wildlife_bio (wildlife_bio) wrote in menstrual_cups,

Using blood to water plants - more information


I wrote the following in an e-mail to the admin, and it was suggested I go ahead and share with the forum, so I'll just copy and paste what I wrote. This is for people looking for more information about watering plants with menstrual blood (or any body fluid for that matter!).

--pasted message below--

First of all, I would like to say that I am researching the purchase of my first menstrual cup and the information on your site has been invaluable. I really appreciate the effort of managing this site, and it's easy to see that many women also find this site useful.

I couldn't help but click on "other uses" for menstrual blood. I didn't even think about watering plants with menstrual blood, and I have to say... it makes sense! However, there are a few caveats which I feel I need to share with you. [...]

I am a wildlife biologist and I wanted people to be aware of a few things before they water their plants with menstrual blood.

The first is the watering of houseplants with blood. Many houseplants are toxic to pets (including common ones such as aloe vera, "money plant" (also called pothos or other names), "mother-in-law tongue" (also called snake plant or other names) and many types of palms). If the pet is usually uninterested in plants, this may not be a problem--but if you pour blood on it, the pet may decide it smells like food after all and might start to nibble on the leaves (as one person wrote in to report). If they start nibbling on the wrong plant, this could result in hefty vet bills... or worse. Here is the ASPCA website listing common houseplants that are toxic and nontoxic to cats dogs and horses: http://www.aspca.org/pet-care/poison-control/plants/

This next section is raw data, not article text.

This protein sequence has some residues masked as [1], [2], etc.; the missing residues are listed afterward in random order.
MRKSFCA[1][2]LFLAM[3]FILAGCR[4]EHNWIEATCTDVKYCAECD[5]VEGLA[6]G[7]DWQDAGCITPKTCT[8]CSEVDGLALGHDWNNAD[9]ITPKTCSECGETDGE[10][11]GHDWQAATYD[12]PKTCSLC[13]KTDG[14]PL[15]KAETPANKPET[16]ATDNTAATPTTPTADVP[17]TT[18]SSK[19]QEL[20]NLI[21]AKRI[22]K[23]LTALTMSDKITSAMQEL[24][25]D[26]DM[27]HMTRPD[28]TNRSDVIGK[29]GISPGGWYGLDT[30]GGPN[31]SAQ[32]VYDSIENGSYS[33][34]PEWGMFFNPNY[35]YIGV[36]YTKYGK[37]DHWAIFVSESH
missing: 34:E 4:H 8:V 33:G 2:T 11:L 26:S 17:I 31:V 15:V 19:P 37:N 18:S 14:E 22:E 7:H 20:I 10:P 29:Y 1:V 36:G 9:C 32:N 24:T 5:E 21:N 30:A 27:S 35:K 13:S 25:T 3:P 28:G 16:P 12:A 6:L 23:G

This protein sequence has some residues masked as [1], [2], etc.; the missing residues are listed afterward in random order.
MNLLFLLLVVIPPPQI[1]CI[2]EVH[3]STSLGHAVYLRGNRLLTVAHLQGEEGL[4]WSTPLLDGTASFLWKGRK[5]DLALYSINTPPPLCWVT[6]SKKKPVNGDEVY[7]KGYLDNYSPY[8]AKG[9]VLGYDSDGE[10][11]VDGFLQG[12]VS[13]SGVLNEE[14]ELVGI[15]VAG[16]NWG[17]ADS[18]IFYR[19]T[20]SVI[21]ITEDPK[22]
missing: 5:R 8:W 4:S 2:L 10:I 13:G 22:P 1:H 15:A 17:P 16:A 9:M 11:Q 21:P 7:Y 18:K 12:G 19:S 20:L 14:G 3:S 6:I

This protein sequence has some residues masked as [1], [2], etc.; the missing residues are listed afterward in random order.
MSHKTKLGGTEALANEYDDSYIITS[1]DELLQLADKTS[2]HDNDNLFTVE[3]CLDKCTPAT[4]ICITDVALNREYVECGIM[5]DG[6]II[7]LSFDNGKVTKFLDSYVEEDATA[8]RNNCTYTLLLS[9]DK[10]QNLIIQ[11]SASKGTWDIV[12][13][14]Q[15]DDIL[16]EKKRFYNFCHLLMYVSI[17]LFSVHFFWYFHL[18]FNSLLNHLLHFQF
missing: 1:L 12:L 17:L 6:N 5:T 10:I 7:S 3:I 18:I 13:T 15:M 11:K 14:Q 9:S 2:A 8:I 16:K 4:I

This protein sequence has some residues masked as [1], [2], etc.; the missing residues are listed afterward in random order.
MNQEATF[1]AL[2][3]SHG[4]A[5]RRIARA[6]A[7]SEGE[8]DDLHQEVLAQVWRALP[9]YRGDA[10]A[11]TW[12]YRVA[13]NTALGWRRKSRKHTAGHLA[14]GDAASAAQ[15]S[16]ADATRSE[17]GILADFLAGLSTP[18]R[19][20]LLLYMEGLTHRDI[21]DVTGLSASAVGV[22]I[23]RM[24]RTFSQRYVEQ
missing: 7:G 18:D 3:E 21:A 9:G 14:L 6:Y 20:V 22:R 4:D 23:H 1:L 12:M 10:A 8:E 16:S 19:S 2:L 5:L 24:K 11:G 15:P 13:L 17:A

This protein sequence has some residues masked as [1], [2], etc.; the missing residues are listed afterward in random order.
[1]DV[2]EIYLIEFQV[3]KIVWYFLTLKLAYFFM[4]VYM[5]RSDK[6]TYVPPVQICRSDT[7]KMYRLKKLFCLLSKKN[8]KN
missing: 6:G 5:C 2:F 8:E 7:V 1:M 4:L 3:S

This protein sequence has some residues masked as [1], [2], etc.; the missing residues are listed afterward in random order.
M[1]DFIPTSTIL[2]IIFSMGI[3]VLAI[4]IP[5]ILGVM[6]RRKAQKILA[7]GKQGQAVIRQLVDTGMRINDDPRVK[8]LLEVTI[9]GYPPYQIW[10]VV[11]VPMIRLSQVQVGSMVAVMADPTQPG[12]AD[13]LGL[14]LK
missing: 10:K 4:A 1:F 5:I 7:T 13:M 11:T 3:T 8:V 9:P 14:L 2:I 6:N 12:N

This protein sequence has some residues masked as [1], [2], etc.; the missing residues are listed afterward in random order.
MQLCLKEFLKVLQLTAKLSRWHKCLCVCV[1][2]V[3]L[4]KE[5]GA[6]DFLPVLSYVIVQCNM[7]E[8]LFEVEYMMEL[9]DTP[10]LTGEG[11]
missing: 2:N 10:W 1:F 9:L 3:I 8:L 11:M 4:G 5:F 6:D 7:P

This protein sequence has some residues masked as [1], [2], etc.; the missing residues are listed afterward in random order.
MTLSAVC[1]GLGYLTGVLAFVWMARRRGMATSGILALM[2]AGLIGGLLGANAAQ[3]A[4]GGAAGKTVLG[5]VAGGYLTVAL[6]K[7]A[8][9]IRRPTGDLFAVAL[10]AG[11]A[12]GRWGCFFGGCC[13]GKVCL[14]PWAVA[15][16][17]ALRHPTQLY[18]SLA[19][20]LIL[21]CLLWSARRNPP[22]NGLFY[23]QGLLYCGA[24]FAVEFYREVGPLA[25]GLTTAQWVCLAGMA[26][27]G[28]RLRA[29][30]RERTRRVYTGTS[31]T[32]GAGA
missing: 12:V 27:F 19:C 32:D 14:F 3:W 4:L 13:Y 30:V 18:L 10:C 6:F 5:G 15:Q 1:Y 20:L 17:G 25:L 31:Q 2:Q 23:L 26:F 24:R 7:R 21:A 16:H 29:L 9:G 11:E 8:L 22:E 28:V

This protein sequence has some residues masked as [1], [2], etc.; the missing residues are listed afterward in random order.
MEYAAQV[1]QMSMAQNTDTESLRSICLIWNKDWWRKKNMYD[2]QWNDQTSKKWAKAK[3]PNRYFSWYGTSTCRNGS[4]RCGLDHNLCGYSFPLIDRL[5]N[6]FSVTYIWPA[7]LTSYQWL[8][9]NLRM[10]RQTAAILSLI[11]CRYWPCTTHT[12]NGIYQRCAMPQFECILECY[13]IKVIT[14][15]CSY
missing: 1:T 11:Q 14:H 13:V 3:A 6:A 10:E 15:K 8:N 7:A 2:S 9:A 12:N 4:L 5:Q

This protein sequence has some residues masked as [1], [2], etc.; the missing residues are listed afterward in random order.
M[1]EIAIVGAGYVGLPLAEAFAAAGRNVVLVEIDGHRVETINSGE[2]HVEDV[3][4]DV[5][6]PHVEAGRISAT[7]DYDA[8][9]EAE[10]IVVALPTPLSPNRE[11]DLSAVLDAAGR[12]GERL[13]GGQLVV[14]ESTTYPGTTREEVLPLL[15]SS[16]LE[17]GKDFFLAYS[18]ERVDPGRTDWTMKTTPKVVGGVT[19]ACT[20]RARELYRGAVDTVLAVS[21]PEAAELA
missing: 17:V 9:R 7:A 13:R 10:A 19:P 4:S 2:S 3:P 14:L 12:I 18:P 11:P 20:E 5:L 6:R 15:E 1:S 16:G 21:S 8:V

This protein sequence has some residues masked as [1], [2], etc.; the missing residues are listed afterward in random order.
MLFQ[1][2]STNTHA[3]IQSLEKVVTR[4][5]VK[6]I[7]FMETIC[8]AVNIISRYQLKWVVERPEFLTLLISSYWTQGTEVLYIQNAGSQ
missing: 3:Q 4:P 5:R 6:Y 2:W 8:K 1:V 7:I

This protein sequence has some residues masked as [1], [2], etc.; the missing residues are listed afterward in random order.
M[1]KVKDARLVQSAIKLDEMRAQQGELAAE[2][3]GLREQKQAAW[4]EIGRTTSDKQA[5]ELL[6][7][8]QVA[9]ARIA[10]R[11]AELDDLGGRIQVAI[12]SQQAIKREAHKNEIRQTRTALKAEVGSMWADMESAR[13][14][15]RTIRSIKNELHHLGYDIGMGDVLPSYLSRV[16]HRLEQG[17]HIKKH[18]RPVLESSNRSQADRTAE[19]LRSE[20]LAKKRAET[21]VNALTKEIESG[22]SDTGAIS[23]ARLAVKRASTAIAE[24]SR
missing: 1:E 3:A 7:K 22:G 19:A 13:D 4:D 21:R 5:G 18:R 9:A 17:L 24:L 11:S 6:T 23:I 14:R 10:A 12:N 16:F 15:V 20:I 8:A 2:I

Another concern arises when watering plants outside. Menstrual blood contains anything that is flowing in your blood system at the time of your menstruation. This includes medication! While I would feel uneasy about watering your plants indoors and leaving chemicals behind like ibuprophen, oral birth control, antibiotics, etc., this is a real problem when taken outdoors because of the potential for groundwater contamination. Groundwater contamination is possible no matter where you live. Contamination of this kind is a big problem for the ecosystem and there have been documented detrimental effects on wildlife exposed to elevated estrogen levels from birth control! That's why they tell you to put NuvaRing back in the little foil package it comes in and dispose of in the trash and NOT to flush down the toilet (for example).

It would be good to share this with women who are looking into feeding their plants and want to make an educated decision.

All the best!
Tags: blood - other uses, environmental impact
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